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Partnership for Change: Decreasing prescription drug diversion in Kennebec County. Nancy Findlan Charles J. Rumsey IV Alison Jones Webb 2008 International Symposium on Pharmaceuticals in the Home and Environment: Catalysts for Change November 10, 2008.

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partnership for change decreasing prescription drug diversion in kennebec county
Partnership for Change: Decreasing prescription drug diversion in Kennebec County

Nancy Findlan

Charles J. Rumsey IV

Alison Jones Webb

2008 International Symposium on Pharmaceuticals in the Home and Environment: Catalysts for Change

November 10, 2008

partnership for change decreasing prescription drug diversion in kennebec county2
Partnership for Change: Decreasing prescription drug diversion in Kennebec County

Presentation overview

  • Prevention Framework
  • Community
  • Law Enforcement
  • Health Care Providers
  • Q&A
substance abuse prevention why bother
Substance Abuse Prevention: Why bother?

Maine Office of Substance Abuse Treatment Data System: https://portalx.bisoex.state.me.us/jav/osa_tdsreports/home.do accessed July 24, 2008

substance abuse prevention why bother4
Substance Abuse Prevention: Why Bother?

Maine Health Information Center

substance abuse prevention why bother5
Substance Abuse Prevention: Why bother?
  • Access to treatment
  • Nationwide, 15.2% of individuals with past-year opioid use disorder received some form of formal treatment or counseling in the past year.
  • If 437 individuals received treatment for opioid use disorder in Kennebec County in 2006, then 2,875 did not receive treatment.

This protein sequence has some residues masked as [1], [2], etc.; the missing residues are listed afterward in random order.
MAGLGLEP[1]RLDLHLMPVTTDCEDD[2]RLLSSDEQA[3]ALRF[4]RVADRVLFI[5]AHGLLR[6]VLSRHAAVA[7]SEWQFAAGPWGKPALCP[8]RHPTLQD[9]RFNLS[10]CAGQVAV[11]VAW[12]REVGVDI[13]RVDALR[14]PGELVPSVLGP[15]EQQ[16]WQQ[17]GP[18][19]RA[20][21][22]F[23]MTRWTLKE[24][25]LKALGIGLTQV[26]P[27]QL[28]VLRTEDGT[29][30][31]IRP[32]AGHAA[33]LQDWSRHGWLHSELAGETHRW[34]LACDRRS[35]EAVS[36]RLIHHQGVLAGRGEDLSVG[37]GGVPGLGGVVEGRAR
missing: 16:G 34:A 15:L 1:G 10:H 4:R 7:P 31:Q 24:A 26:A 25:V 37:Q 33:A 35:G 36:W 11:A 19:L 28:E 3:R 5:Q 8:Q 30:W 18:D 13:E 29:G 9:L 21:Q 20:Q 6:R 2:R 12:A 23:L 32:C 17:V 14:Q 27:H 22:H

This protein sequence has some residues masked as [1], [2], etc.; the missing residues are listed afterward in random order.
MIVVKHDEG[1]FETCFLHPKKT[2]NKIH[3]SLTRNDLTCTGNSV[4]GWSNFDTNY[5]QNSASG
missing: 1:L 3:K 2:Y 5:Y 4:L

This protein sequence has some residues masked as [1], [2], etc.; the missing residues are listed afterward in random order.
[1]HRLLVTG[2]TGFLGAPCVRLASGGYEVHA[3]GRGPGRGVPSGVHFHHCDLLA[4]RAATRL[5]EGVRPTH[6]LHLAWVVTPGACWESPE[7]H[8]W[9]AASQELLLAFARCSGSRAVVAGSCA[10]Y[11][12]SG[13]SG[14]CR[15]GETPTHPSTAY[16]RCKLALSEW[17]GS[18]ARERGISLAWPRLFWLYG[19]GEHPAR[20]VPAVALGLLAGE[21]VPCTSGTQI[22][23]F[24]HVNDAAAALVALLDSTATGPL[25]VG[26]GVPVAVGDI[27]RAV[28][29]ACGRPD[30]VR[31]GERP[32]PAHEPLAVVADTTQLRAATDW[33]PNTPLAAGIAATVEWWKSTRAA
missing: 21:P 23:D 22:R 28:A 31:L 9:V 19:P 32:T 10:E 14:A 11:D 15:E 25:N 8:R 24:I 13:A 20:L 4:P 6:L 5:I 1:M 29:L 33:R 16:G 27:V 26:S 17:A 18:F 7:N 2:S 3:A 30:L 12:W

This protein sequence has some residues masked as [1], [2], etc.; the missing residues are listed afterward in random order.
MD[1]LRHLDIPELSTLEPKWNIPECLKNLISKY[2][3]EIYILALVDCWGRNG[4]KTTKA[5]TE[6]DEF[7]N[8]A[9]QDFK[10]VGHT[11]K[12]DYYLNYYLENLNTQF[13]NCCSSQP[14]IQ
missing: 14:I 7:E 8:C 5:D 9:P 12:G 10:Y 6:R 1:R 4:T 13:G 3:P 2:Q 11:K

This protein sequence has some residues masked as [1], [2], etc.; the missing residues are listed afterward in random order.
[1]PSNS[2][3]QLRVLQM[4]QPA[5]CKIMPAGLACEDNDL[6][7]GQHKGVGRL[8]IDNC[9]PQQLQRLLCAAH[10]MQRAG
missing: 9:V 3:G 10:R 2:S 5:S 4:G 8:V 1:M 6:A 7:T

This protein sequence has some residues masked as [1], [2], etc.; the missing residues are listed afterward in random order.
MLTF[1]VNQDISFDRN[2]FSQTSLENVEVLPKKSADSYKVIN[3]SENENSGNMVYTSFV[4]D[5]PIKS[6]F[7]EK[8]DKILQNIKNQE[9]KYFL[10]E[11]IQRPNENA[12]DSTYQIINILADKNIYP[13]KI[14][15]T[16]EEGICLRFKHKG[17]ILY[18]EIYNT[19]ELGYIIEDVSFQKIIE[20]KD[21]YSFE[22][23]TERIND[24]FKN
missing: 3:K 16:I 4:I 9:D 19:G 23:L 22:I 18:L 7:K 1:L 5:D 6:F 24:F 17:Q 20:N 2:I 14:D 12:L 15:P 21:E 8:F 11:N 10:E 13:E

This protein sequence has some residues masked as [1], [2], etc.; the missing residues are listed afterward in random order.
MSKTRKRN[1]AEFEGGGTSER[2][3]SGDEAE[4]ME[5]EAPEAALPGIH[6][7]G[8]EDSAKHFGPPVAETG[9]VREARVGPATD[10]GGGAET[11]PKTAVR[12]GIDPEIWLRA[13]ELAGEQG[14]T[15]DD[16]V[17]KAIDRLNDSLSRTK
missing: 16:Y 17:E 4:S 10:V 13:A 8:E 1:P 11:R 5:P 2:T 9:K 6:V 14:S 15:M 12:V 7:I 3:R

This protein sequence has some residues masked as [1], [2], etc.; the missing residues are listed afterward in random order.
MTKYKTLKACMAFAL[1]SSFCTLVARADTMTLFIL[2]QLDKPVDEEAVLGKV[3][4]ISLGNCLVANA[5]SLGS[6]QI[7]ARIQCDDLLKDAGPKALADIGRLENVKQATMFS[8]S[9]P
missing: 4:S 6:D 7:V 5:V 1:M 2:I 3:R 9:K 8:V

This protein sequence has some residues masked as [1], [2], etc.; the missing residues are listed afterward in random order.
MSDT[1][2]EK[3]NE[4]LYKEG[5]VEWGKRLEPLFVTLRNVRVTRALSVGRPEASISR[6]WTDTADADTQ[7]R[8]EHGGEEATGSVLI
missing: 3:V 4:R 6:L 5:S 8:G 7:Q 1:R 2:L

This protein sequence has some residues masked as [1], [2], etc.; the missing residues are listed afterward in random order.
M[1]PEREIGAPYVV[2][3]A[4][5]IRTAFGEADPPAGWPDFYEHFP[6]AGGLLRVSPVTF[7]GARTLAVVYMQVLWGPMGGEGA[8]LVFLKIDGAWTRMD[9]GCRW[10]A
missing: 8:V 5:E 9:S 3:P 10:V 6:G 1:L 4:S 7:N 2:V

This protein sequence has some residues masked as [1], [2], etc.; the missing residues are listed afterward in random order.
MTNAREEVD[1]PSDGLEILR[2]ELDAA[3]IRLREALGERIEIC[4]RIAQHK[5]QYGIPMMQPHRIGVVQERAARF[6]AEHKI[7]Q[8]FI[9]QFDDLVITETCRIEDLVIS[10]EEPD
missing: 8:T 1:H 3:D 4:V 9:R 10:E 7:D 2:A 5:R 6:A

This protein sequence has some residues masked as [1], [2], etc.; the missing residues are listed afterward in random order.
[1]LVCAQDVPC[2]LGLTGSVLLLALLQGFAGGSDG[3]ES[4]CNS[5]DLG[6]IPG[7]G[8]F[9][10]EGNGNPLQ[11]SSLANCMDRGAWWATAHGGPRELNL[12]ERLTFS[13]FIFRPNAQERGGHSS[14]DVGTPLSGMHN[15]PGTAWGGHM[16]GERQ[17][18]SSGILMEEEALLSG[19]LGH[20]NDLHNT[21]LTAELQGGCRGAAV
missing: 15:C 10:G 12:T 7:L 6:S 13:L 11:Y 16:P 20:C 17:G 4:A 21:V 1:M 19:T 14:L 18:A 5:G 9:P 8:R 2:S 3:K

William C. Becker et al Opioid use disorder in the United States: Insurance status and treatment access. Drug and Alcohol Dependence 94 (2008) 207-213.

universal selective and indicated substance abuse prevention
Universal, Selective and Indicated Substance Abuse Prevention

Target: individuals with identified precursors of alcohol or drug abuse. The targeted individualsexhibit early signs of substance abuse and other problem behaviors, such as falling grades among students, known problem consumption or conduct disorders, alienation from parents, etc.

Indicated Prevention

Target: high risk groups. The targeted groups may be distinguished by characteristics such as age, gender, family history, or economic status (e.g. children of substance abusers).

Selective Prevention

Target: the entire population. Interventions target an entire population (local community, school district, etc.).

Universal Prevention

Karol L. Kumpfer, “Prevention of Alcohol and Drug Abuse: What Works?” in Strategic Plan for Interdisciplinary Faculty Development, Association for Medical Education and Research in Substance Abuse, 2002.

environmental substance abuse prevention
Environmental Substance Abuse Prevention
  • Reduce Access (server trainings, enforcement of laws, etc.)
  • Reduce Demand (health education, warning labels, etc.)
  • Change community environment (media campaigns, counter-advertising, etc.)

Environmental Prevention:

Regulatory or community level interventions to deter drug consumption

Indicated

Selective

Universal

Karol L. Kumpfer, “Prevention of Alcohol and Drug Abuse: What Works?” in Strategic Plan for Interdisciplinary Faculty Development, Association for Medical Education and Research in Substance Abuse, 2002.

evidence based interventions
Evidence-based interventions
  • Office of Substance Abuse SPF-SIG Strategy Approval Guide http://www.maine.gov/dhhs/osa/prevention/community/spfsig/documents/StrategyApprovalPacket_RevisedFinal_11-13-07.doc
  • National Registry of Evidence-based Programs and Practices (NREPP), a service of the Substance Abuse and Mental Health Services Administration http://nrepp.samhsa.gov/